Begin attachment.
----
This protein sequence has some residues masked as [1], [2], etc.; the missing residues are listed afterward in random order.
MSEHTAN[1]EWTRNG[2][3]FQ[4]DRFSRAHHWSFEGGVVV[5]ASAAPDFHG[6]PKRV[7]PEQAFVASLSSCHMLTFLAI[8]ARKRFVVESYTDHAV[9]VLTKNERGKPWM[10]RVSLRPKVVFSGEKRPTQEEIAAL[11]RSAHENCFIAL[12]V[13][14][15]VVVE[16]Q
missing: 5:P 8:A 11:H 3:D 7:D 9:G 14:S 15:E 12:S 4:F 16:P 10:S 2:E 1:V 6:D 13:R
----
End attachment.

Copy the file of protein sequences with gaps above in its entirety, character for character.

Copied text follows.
This protein sequence has some residues masked as [1], [2], etc.; the missing residues are listed afterward in random order.
MSEHTAN[1]EWTRNG[2][3]FQ[4]DRFSRAHHWSFEGGVVV[5]ASAAPDFHG[6]PKRV[7]PEQAFVASLSSCHMLTFLAI[8]ARKRFVVESYTDHAV[9]VLTKNERGKPWM[10]RVSLRPKVVFSGEKRPTQEEIAAL[11]RSAHENCFIAL[12]V[13][14][15]VVVE[16]Q
missing: 5:P 8:A 11:H 3:D 7:D 9:G 14:S 15:E 12:S 4:F 16:P 10:S 2:E 1:V 6:D 13:R